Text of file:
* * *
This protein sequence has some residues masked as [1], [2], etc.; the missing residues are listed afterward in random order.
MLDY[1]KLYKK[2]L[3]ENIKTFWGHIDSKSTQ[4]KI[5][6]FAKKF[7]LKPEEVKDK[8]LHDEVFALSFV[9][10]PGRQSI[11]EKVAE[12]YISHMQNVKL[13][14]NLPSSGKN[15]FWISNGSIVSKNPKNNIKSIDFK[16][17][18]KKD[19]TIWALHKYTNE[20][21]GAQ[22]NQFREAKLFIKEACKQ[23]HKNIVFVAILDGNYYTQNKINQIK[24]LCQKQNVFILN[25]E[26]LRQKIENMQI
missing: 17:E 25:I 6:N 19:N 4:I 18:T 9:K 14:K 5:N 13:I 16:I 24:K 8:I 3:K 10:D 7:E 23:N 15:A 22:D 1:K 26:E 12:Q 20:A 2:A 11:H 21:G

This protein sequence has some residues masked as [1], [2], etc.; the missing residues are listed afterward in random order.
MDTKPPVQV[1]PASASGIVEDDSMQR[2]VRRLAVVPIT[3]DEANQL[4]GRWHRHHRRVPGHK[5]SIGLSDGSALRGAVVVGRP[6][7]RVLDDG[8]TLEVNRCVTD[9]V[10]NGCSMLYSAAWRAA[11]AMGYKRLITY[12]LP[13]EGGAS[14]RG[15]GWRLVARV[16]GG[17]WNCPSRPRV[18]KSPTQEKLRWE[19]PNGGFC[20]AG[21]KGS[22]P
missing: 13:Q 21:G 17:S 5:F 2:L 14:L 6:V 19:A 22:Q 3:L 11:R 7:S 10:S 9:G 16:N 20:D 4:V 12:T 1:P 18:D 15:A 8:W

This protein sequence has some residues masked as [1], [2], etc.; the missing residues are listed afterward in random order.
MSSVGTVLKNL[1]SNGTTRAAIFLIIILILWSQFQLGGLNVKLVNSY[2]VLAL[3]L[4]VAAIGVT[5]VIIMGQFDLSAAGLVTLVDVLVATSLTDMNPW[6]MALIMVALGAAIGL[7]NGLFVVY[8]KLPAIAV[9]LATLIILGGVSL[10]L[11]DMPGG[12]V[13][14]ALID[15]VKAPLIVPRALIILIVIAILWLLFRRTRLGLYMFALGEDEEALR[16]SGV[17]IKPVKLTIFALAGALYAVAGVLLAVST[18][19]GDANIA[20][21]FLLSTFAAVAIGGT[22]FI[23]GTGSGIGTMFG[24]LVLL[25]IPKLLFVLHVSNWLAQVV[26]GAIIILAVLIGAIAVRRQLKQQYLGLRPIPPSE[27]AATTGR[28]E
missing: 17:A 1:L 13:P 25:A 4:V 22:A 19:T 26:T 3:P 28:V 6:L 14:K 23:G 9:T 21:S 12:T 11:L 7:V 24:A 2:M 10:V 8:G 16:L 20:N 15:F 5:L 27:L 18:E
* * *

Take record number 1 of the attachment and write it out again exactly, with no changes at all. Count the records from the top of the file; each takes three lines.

This protein sequence has some residues masked as [1], [2], etc.; the missing residues are listed afterward in random order.
MLDY[1]KLYKK[2]L[3]ENIKTFWGHIDSKSTQ[4]KI[5][6]FAKKF[7]LKPEEVKDK[8]LHDEVFALSFV[9][10]PGRQSI[11]EKVAE[12]YISHMQNVKL[13][14]NLPSSGKN[15]FWISNGSIVSKNPKNNIKSIDFK[16][17][18]KKD[19]TIWALHKYTNE[20][21]GAQ[22]NQFREAKLFIKEACKQ[23]HKNIVFVAILDGNYYTQNKINQIK[24]LCQKQNVFILN[25]E[26]LRQKIENMQI
missing: 17:E 25:I 6:N 19:N 4:I 18:T 9:K 14:K 5:N 13:I 16:I 24:K 8:I 3:K 10:D 7:E 23:N 15:A 22:D 1:K 26:E 12:Q 20:A 2:A 11:H 21:G